Lexington Couple and their Semiconductor Company Indicted on Charges of Theft of Trade Secrets from Norwood Semiconductor Company
BOSTON – A naturalized U.S. citizen living in Lexington, his wife, and a company they established were charged today in a 24-count superseding indictment in connection with the theft of hundreds of files containing proprietary information from Analog Devices, Inc. (ADI), a worldwide semiconductor company headquartered in Norwood.
Haoyang Yu, a/k/a “Jack Yu,” a/k/a “Harry Yu,” a/k/a “Jack Tricon,” 41, of Lexington, and his company, Tricon MMIC LLC (Tricon), were charged with three counts of possession and attempted possession of a trade secret; two counts of smuggling; two counts of transporting stolen goods; one count of visa fraud; and one count of procuring U.S. citizenship unlawfully. Yu and his wife, Yanzhi Chen, 22, also of Lexington, were also charged with three counts of wire fraud and aiding and abetting wire fraud. Yu was previously charged by indictment in June 2019 with stealing, copying, downloading, and possessing ADI’s trade secrets.
According to the superseding indictment, Yu was born in Harbin, China, and first came to the United States in 2002 through the student visa program. He became a lawful permanent resident in June 2009, and a naturalized U.S. citizen in March 2017. From July 2014 to July 2017, Yu was employed by ADI as a principal design engineer.
As alleged in the indictment, Yu worked for ADI designing and developing parts of monolithic microwave integrated circuits (MMICs), which are used in radio, cellular and satellite communications, as well as in defense and aerospace applications. As a result of his work, Yu had access to data and information relating to ADI’s present and future product designs, schematics, manufacturing files and testing procedures. It is alleged that, while working for ADI, Yu downloaded hundreds of highly confidential schematic design and modeling files that belonged to ADI, and uploaded many of these files to his personal Google drive account. The files YU stole from ADI were worth millions of dollars.
In March 2017, approximately five months before he resigned from ADI, Yu and his wife established Tricon, which, according to its website, “specializes in wide band MMIC amplifiers,” and serves customers in “defense and aerospace, test and instrumentation, [and] satellite communications.”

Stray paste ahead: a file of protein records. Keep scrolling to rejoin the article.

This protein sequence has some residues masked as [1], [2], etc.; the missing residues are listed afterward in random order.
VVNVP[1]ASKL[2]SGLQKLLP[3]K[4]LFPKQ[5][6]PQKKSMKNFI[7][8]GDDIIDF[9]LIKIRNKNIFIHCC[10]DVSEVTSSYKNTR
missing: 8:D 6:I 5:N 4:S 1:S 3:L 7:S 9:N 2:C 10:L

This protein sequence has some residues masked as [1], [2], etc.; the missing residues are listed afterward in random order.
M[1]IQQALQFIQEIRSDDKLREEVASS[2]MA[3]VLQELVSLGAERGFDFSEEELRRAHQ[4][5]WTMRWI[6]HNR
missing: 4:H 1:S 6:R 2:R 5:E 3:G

On July 31, 2017, Yu allegedly resigned from ADI and signed an agreement affirming that he had surrendered all proprietary information or data. Nevertheless, in December 2018 and again in June 2019, Yu allegedly had propriety ADI files in his possession both in his Google drive account and on his personal computers. Since creating Tricon in March 2017, Yu marketed and sold approximately 20 ADI designs as his own, and even used the same Taiwanese semiconductor fabrication plant as ADI to manufacture Tricon’s MMIC parts. The superseding indictment alleges that the defendants fraudulently obtained MMIC and other semiconductor parts from the Taiwanese semiconductor fabrication plant by providing the plant with ADI’s stolen designs and other proprietary information, and furthermore concealed the fact that the designs were stolen from ADI.
Yu and Tricon also allegedly smuggled export-controlled technology from the United States to Taiwan without obtaining the necessary export license from the U.S. Department of Commerce.
Finally, the superseding indictment alleges that Yu committed visa fraud and procured U.S. citizenship unlawfully by failing to disclose material facts and information concerning the theft of ADI’s trade secrets in his Application for Naturalization (Form N-400), which he submitted to the U.S Department of Homeland Security in or about February 2017.
The charge of wire fraud provides for a sentence of up to 20 years in prison, three years of supervised release and a fine of $250,000. All other charges each provide for a sentence of up to 10 years in prison, three years of supervised release and a fine of $250,000. Sentences are imposed by a federal district court judge based upon the U.S. Sentencing Guidelines and other statutory factors.
United States Attorney Andrew Lelling; William Higgins, Special Agent in Charge of the Department of Commerce, Office of Export Enforcement, Boston Field Office; Michael Shea, Acting Special Agent in Charge of Homeland Security Investigation, Boston Field Office; Joseph R. Bonavolonta, Special Agent in Charge of the Federal Bureau of Investigation, Boston Field Division; and Michael Wiest, Special Agent in Charge of the Naval Criminal Investigative Service, Northeast Field Office made the announcement today. U.S. Customs and Border Protection, Coast Guard Investigative Service, Defense Criminal Investigative Service, the Massachusetts State Police, the Lexington Police Department and the Hingham Police Department also provided assistance with the investigation. Assistant U.S. Attorneys Amanda Beck and Jason A. Casey of Lelling’s National Security Unit and B. Stephanie Siegmann, Chief of Lelling’s National Security Unit, are prosecuting the case.
The details contained in the charging documents are allegations. The defendants are presumed innocent unless and until proven guilty beyond a reasonable doubt in a court of law.